In 2015, the Central Statistical Office (CSO) revised the way GDP is calculated in India. According to the new series, India is the fastest growing large economy in the world, with a 7.1 percent real growth rate. Other trusted measures of the state of the economy convey a discordant picture. This discrepancy has led to an active debate comprising two parts. One part of the debate has been arguments about the extent to which the official GDP data are accurate. The second part of the debate is based on criticising CSO's methods.
This article summarises the literature that examines CSO's methods. There are two main areas of concern: the way manufacturing Gross Value Added (GVA) has been estimated and the methodology for calculating deflators.
The manufacturing sector has been at the centre of the GDP debate. The methodological changes for this sector and consequently the data revisions have been substantial. Manufacturing growth for 2012-13 was revised up from 1.1 percent to 6.2 percent, while that for 2013-14 was increased from -0.7 percent to 5.3 percent. Various authors (Nagaraj, 2015a, 2015b, 2015c; Rajakumar, 2015; Nagaraj and Srinivasan, 2016; Sapre and Sinha, 2016) have questioned the reliability of the new estimates, on several grounds.
Enterprise vs. Establishment approach: In a major innovation, the new GVA methodology shifted data collection from establishments (or factories) to enterprises (or firms). Sapre and Sinha (2016) point out that lack of clarity on measures of output and costs at the enterprise level can lead to imprecise estimates of GVA. The activities of firms can be much more diverse than those of factories, and not all of these functions would qualify as manufacturing. Yet all the value added of enterprises classified as "manufacturing firms" has gone into the calculation of manufacturing GVA. This will inflate the level of output and possibly also the growth rate, if the ancillary activities are growing faster than the manufacturing ones.
Blowing up of GVA: Extrapolating from samples ("blowing up") is not a new feature of the current GDP series. What has changed is the database used. Previously, manufacturing GVA was based on the RBI's fixed sample of large private companies. Under the new series, the MCA21 database is used to compile a set of "active" companies, which have filed their annual financial returns at least once in the past three years. The problem is that for any given year, information from several active companies remains unavailable till a cut-off date of data extraction. In such a case, the GVA of available companies needs to be blown-up to account for the unavailable companies. There are multiple issues in this blowing-up method.
The year wise number of available and active companies in manufacturing is not publicly available. Hence, year on year, the exact number of companies for which the GVA is blown up is unknown.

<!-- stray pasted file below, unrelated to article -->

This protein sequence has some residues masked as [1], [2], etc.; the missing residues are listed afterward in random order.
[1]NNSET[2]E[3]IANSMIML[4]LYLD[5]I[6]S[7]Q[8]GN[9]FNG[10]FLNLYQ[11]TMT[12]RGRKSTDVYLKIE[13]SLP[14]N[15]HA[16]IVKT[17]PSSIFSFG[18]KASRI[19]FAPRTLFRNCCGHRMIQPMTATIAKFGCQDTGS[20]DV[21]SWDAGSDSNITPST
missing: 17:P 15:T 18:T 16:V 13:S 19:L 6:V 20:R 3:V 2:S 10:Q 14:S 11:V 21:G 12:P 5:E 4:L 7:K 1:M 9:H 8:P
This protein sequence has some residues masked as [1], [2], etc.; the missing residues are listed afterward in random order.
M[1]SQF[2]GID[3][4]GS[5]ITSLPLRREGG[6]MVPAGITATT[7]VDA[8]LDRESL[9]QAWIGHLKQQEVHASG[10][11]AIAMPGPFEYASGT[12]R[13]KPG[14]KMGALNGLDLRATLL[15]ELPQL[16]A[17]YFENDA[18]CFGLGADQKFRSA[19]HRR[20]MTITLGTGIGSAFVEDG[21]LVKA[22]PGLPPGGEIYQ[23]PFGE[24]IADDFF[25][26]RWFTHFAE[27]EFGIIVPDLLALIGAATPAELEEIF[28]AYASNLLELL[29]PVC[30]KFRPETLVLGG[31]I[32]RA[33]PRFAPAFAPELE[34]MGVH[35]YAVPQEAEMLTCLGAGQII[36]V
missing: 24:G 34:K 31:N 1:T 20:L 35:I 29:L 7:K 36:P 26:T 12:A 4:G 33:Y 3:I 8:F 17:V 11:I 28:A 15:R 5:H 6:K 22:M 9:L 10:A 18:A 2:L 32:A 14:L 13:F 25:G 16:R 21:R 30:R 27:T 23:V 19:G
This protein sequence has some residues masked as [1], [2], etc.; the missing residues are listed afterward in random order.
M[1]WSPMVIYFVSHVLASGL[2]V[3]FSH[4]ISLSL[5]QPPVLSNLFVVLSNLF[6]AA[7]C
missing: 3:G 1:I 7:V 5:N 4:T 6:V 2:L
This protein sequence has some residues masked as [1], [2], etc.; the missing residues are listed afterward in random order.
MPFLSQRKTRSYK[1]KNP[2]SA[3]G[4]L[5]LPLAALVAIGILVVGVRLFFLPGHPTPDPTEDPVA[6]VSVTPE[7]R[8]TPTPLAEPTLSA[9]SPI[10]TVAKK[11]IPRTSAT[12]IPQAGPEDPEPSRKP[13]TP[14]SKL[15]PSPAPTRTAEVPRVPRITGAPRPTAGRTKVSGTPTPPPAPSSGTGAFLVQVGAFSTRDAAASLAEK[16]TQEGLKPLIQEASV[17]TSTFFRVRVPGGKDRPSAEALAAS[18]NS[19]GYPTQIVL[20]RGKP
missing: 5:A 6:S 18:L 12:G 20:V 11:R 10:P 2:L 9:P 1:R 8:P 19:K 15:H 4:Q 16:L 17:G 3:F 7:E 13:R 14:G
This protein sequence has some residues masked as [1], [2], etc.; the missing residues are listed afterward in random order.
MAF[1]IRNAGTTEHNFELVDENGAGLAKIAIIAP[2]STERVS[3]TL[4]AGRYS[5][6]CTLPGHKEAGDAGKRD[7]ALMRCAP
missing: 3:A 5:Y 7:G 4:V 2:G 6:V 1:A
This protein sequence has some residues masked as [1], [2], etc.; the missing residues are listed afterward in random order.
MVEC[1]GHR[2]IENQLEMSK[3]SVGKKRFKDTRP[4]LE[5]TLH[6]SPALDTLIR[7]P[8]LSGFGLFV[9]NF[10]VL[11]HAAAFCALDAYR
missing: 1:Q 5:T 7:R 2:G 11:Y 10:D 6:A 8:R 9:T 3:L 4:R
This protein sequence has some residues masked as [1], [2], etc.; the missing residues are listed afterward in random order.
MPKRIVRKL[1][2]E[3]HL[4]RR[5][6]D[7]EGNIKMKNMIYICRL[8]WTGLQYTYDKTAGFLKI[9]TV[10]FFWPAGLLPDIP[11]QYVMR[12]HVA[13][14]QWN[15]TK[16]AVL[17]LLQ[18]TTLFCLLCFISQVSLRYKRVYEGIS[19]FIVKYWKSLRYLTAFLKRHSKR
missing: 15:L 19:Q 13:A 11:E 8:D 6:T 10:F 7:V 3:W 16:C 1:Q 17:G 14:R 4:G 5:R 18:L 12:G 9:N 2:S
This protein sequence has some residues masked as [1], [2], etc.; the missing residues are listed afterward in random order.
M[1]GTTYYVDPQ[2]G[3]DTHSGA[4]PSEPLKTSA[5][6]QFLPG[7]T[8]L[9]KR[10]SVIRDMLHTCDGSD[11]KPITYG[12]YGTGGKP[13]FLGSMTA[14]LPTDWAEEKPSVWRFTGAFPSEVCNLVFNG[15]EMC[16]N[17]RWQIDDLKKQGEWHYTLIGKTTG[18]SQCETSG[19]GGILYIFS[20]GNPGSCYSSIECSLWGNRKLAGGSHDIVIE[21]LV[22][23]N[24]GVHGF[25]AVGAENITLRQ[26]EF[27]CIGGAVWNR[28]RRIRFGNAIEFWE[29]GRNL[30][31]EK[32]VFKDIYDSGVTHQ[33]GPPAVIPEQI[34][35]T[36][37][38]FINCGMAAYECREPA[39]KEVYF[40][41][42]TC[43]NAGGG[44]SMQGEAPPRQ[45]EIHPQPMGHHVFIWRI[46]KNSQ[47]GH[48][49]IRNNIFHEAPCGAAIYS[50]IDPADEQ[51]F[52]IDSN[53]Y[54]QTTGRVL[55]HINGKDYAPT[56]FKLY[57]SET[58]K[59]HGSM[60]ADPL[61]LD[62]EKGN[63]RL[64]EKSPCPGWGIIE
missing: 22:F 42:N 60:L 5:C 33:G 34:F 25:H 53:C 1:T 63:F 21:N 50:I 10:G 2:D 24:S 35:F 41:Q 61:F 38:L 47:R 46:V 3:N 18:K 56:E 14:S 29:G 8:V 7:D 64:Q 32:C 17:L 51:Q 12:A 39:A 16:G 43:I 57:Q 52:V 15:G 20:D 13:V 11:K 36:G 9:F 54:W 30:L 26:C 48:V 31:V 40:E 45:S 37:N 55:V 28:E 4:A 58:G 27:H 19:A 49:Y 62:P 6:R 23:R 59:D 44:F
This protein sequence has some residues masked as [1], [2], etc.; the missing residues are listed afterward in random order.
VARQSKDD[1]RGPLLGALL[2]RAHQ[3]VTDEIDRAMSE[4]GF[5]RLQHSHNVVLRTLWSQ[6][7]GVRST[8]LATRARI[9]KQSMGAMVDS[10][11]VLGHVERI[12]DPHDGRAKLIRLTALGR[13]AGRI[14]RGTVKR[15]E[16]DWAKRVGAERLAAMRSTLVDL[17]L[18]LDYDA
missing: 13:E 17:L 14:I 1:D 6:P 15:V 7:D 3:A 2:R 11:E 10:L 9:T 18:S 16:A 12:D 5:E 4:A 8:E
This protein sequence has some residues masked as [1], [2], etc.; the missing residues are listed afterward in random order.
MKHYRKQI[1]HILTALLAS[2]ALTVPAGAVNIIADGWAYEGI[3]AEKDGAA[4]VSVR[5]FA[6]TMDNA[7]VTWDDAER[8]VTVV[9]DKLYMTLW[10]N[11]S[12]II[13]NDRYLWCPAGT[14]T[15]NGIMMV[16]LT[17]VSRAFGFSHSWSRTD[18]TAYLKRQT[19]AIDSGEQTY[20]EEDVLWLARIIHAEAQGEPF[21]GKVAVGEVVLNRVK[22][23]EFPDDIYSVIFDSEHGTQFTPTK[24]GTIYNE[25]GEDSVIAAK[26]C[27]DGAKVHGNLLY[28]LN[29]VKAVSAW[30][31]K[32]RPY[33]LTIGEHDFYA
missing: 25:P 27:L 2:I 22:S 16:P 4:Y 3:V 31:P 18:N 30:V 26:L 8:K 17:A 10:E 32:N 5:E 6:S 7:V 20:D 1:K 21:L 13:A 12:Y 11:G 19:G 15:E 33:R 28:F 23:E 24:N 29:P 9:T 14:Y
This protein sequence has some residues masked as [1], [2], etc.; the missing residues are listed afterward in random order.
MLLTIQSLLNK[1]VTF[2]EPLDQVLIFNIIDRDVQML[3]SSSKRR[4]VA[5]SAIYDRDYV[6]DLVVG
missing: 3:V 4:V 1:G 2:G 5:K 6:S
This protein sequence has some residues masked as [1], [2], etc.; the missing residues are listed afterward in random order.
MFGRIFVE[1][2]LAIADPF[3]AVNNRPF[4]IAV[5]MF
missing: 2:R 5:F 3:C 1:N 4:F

While the Ministry of Corporate Affairs has made filing of annual financial returns mandatory for all registered companies, it is not known how many of these companies produce any output on a regular basis.
The blowing-up factor is the inverse of the ratio between the paid-up capital (PUC) for the available companies and that for the active set as a whole. Nagaraj (2015a, 2015b) argues that this is inappropriate since a large fraction of the MCA21 active set are "fictitious, shell companies" that exist only on paper. In that case the blowing-up method is likely to overestimate GVA.
Sapre and Sinha (2016) argue that blowing-up using the PUC is an inappropriate method because PUC and GVA do not have any one-to-one relation. Also, it is possible that the actual GVA of some "active but unavailable" companies is negative for a particular year. In those cases, blowing up of GVA using the PUC factor method can lead to overestimation.
The actual computation of the blowing-up factor applied by the CSO in the new series has not been described in detail in the official documents. This makes it difficult to replicate the process and analyse it.
A single blowing-up factor has been used for private as well as public limited companies. Rajakumar (2015) points out this is not appropriate as the two groups are widely divergent in their patterns.
The number of "available" companies reporting their annual financial returns with MCA varies across the years. As a result, the blowing-up factor that accounts for the non-reporting companies will also vary from year to year. As highlighted by Nagaraj (2015a, 2015b) and Sapre and Sinha (2016), this variation will result in wide fluctuations in the final GVA estimates.
Identification of manufacturing companies: Sapre and Sinha (2016) find that within the manufacturing sector several companies operate as wholesale traders or service providers. These companies may have changed their line of business since they were originally registered. These changes do not get reflected in the Company Identification (CIN) code assigned to the companies. Such misclassification of companies will distort the manufacturing estimates, although not the overall GVA.
MCA 21 vs. IIP : There are other problems with the manufacturing GVA calculation that have not been written about much. For the manufacturing sector, the GVA is derived from a combination of MCA 21 numbers, Index of Industrial Production (IIP) estimates and estimates of the unorganized sector from the Annual Survey of Industries (ASI). While the MCA21 is a new database, the base year for the IIP data is still 2004-05. Also the data obtained from MCA 21 follows an "enterprise" approach as mentioned earlier, but the data obtained from ASI follows the old "establishment" approach. The full implications of these discrepancies are yet to be fully understood.